Image result for pinot noir grapesIn my opinion the best wine to serve alongside a roasted turkey is Pinot Noir. Not just because it’s my favorite varietal, but because it’s so very well suited to roasted bird. Roasting results in a heavier flavor profile than other preparation methods, so an aromatic, fruit-forward white like Riesling or Gewuertztraminer, or a juicy red like Zinfandel would also work. Chardonnay is perhaps the last wine most experts would recommend because dry wines can die in the presence of all the fruit, sugar, and salt that is part of the typical Thanksgiving meal. A touch of sweetness, ergo the Riesling and Gewuertztraminer, makes a much better choice than Chard. If you absolutely cannot stand the thought of a red or a slightly sweet white, were you to prepare your bird a bit differently, let’s say with a citrusy note, an acidic, slightly nutty Italian white or Chenin Blanc could be a good choice. If your gravy is deep and dark in color or contains red wine, then I would recommend a Zinfandel. However, if you’re simply preparing the bird without much hoo-ha and doing a lighter gravy, even with the addition of white wine, Pinot Noir is the ticket.

With flavors ranging from cranberries to black cherries, this grape is ideal for Thanksgiving because of its fruit-forward nature. The lush fruit component pairs well with many of the typical side dishes of the holiday.

The Pinot Noir grape is delicate, and requires a careful hand to coax out its potential. It requires a winemaker who really understands the complexity of the grape. To better understand what I mean, here’s a scene from one of my favorite movies, Sideways, where Maya asks Miles why he’s “so into Pinot Noir."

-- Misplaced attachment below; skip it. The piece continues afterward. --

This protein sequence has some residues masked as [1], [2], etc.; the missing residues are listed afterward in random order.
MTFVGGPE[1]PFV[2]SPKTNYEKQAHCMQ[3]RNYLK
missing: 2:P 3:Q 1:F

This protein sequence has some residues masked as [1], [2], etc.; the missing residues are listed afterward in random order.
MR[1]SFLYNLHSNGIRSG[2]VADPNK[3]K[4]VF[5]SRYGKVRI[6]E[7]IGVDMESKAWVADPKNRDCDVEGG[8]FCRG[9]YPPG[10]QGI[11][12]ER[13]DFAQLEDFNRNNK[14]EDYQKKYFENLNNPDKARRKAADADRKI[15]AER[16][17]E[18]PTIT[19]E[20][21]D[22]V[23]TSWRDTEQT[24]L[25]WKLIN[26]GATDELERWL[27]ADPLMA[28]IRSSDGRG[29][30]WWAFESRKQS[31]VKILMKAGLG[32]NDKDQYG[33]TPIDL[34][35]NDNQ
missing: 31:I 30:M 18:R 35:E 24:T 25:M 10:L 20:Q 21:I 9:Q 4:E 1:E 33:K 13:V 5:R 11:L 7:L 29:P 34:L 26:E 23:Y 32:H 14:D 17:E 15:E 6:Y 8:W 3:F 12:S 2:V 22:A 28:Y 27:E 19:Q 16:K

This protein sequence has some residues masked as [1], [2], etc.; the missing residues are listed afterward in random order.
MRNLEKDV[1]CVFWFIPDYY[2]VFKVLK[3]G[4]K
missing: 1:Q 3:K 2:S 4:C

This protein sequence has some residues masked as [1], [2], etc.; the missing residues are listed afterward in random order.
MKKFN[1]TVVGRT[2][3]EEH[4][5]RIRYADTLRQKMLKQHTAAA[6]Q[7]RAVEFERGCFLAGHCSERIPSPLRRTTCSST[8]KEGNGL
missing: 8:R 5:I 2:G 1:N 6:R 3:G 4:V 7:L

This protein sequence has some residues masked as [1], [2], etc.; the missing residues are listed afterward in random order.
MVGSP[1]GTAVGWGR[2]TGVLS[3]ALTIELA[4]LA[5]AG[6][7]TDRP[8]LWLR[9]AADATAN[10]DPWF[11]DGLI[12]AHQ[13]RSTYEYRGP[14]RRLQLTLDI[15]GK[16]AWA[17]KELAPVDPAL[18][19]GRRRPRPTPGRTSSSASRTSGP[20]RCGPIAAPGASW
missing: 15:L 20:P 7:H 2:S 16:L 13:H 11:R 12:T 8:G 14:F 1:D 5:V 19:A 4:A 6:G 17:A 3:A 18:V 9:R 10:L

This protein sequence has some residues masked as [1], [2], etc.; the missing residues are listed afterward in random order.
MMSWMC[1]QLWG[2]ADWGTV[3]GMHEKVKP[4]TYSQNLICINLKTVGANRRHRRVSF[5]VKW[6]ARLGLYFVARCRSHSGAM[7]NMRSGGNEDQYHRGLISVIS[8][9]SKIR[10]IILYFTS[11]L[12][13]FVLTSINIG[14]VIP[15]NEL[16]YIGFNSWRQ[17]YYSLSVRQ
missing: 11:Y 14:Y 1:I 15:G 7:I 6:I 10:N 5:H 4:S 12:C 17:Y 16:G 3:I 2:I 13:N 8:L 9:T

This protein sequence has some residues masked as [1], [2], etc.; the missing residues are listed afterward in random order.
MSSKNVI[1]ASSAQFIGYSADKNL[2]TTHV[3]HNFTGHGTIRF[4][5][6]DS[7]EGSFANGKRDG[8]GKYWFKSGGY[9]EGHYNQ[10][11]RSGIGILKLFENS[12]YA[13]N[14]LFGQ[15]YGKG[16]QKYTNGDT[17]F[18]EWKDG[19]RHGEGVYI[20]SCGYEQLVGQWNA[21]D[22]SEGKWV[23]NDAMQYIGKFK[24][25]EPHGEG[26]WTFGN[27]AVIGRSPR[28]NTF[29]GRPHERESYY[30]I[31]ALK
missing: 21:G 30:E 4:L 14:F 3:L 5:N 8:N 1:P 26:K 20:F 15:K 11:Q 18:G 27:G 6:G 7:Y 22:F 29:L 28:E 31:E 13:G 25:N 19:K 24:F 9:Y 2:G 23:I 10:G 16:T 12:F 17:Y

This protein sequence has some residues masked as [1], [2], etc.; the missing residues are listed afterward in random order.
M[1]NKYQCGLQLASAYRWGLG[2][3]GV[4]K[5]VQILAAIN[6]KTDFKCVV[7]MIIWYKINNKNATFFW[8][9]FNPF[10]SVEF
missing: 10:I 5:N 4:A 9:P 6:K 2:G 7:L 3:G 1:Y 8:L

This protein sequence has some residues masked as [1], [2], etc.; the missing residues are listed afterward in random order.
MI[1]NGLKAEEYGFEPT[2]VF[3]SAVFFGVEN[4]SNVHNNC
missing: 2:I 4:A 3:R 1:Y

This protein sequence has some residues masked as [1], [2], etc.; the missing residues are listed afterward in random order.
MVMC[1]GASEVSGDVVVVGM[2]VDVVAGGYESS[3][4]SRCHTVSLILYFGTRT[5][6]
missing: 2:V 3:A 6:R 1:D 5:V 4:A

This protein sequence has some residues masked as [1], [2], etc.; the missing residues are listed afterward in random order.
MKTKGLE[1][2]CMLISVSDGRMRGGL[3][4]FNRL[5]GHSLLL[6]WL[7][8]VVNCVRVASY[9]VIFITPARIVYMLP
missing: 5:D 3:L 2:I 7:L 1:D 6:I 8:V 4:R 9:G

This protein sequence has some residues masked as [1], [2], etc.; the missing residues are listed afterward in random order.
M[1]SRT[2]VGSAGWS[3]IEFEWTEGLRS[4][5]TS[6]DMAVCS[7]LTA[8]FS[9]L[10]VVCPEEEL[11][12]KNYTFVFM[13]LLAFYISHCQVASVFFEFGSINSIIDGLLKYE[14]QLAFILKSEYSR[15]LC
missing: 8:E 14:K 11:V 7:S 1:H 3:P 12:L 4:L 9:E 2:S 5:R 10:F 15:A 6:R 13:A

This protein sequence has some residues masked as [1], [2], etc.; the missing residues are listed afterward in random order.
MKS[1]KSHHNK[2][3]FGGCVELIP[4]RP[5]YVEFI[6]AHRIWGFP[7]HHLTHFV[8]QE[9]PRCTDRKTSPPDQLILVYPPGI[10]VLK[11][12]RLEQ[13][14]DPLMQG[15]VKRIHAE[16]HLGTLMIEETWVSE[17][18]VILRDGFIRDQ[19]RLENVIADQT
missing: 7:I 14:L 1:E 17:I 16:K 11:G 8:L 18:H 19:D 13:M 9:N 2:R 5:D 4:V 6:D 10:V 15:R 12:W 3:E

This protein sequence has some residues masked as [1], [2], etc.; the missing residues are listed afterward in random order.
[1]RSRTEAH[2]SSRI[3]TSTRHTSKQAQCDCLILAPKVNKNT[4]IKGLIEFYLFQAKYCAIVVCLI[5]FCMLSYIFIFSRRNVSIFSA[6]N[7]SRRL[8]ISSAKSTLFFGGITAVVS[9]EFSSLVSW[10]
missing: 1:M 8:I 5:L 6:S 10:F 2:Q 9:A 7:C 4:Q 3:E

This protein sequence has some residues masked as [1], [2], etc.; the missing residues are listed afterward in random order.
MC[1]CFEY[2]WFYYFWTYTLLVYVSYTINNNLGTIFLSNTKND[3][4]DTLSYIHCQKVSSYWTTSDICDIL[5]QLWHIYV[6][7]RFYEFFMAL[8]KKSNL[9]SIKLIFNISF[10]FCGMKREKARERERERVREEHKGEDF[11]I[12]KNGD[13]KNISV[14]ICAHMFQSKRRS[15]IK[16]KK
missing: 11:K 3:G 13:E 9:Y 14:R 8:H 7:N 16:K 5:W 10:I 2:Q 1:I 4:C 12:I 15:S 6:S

And then, of course, there’s Maya’s reason for why she loves wine!


Clearly this is the moment Miles falls in love with Maya!

Given the tradition of the day, it seems fitting that we pick an American wine, since it would seem sacrilegious to do otherwise. I am particularly fond of La Crema Pinot Noir (Sonoma Coast) or just about anything from the Russian River Valley in California.  The best Pinots come from regions with chalky soil and cooler night time temperatures. Some of the most notable regions for Pinot Noir are the Sonoma coast, Russian River Valley, Central Coast, Monterey County, Santa Cruz Mountains and the Carneros District of Napa and Sonoma. That’s just California! In Oregon, the Willamette Valley produces some excellent pinots. Naturally there are many outstanding pinot noirs from Italy, Germany, France, of course, and New Zealand, but this holiday we are sticking to US wines.

If you’re looking for a wine that will work well this holiday, you can’t go wrong with Pinot Noir. Just another thing I am thankful for this Thanksgiving: Pinot!

A votre sante, to your health! And Happy Thanksgiving!